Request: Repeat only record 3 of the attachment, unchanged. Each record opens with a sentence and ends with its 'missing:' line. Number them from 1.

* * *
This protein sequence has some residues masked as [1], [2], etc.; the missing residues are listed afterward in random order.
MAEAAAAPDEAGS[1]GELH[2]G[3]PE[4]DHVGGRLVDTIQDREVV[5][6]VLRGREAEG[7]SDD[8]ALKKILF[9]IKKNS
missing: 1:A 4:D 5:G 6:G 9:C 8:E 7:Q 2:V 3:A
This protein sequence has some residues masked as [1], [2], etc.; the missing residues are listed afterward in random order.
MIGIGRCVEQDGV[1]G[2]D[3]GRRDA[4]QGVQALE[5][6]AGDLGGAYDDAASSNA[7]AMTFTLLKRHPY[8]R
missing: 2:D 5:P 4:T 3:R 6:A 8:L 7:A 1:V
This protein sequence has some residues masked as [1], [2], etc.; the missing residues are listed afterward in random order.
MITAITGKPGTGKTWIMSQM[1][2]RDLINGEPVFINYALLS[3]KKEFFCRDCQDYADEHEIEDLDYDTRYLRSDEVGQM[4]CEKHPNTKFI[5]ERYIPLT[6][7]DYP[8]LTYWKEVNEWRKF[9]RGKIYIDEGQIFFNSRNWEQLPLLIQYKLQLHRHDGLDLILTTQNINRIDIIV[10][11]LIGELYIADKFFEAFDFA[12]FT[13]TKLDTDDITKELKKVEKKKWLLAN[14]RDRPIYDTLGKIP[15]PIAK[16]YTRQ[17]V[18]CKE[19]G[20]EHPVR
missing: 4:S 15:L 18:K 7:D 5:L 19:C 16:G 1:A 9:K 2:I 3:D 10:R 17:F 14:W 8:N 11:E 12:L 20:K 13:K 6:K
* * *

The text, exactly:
This protein sequence has some residues masked as [1], [2], etc.; the missing residues are listed afterward in random order.
MITAITGKPGTGKTWIMSQM[1][2]RDLINGEPVFINYALLS[3]KKEFFCRDCQDYADEHEIEDLDYDTRYLRSDEVGQM[4]CEKHPNTKFI[5]ERYIPLT[6][7]DYP[8]LTYWKEVNEWRKF[9]RGKIYIDEGQIFFNSRNWEQLPLLIQYKLQLHRHDGLDLILTTQNINRIDIIV[10][11]LIGELYIADKFFEAFDFA[12]FT[13]TKLDTDDITKELKKVEKKKWLLAN[14]RDRPIYDTLGKIP[15]PIAK[16]YTRQ[17]V[18]CKE[19]G[20]EHPVR
missing: 4:S 15:L 18:K 7:D 5:L 19:C 16:G 1:A 9:K 2:I 3:D 10:R 17:F 14:W 8:N 11:E 12:L 20:K 13:K 6:K